Last year, one thrift store enthusiast bought two jars in a thrift store for approximately $25. The jars have since turned out to be Chinese imperial ceramic pieces from Qing Dynasty (18th century) and could be worth $60,000.
The lotus and chrysanthemum jars, crafted using the “doucai” technique, will now be offered at an auction by London, UK, based auction house Roseberys Auctioneers. According to Roseberys, the seller is a ceramics collector who got the pieces at one of London’s charity shops as part of a bigger purchase.
The unnamed man later noticed an unusual inscription at the bottom of the jars and decided to do some more research. After finding out it was a Qianlong mark, he contacted experts at Roseberys, who confirmed the origin of the ceramics.
Speaking with CNN, Bill Forrest, associate director and head of Chinese, Japanese, and Southeast Asian art at Roseberys, said that Chinese imperial porcelain is extremely rare, considering it was only commissioned for the Imperial Court.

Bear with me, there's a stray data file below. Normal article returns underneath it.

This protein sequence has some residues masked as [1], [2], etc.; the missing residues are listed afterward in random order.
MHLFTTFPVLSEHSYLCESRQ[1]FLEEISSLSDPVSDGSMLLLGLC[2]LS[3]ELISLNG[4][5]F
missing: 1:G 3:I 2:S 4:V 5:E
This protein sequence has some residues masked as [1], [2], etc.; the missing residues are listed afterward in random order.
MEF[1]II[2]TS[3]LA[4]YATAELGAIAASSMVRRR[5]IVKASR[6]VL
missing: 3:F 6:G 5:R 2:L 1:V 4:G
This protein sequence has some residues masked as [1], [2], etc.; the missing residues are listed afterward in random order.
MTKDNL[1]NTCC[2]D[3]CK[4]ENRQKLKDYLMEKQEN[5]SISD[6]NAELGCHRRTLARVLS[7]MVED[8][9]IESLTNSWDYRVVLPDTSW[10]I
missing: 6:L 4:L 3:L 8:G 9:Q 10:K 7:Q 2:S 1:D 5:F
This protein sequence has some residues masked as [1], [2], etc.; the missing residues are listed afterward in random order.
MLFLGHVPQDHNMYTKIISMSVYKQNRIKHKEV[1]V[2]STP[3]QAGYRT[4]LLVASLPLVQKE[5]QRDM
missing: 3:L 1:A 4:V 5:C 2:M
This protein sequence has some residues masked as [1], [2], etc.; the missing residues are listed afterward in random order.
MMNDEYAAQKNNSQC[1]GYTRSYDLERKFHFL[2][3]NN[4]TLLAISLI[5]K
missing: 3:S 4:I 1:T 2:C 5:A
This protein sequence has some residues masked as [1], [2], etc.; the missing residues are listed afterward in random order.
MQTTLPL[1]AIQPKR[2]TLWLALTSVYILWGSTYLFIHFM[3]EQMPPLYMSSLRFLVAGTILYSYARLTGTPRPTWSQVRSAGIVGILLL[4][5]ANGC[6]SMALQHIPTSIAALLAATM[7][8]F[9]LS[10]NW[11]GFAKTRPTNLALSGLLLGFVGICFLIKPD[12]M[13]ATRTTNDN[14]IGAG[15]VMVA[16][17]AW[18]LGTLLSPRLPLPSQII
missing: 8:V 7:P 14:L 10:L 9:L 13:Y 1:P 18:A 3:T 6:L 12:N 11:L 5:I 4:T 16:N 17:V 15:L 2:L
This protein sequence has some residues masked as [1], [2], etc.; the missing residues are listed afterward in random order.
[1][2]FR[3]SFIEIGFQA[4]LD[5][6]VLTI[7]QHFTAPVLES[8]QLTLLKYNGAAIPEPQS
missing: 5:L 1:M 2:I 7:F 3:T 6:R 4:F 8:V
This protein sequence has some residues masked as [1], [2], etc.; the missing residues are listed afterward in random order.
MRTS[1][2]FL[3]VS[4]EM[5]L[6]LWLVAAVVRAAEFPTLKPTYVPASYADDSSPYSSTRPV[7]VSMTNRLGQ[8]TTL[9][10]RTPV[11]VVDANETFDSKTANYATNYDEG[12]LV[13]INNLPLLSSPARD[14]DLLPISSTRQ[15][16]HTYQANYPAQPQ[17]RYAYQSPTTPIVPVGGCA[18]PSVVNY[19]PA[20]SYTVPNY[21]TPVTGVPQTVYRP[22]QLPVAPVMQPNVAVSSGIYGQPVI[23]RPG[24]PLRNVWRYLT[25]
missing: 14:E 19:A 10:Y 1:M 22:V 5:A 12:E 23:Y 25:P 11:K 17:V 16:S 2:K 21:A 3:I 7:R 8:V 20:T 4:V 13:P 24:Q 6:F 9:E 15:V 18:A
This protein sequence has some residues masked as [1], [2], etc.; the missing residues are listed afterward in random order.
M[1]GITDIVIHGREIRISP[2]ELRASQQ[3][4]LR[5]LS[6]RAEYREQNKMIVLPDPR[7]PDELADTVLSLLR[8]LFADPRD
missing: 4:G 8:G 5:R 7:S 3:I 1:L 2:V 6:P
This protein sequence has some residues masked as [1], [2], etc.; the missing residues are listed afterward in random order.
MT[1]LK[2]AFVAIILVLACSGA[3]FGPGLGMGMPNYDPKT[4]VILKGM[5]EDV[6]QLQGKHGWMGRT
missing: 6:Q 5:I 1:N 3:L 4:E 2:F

“I think anyone who is in the presence of imperial Chinese porcelain, regardless of their experience, will feel drawn to them on some level,” Forrest told the media outlet.
While the charity store will probably regret placing a low price on such valuable pieces, Forrest revealed that the seller intends to donate a portion of the money he receives for the jars.
Back in 2021, a pair of jars with the same design was sold for $350,000 at Sotheby’s. However, the ones from the charity store have slight cracks, which is why they are expected to go for a lot less.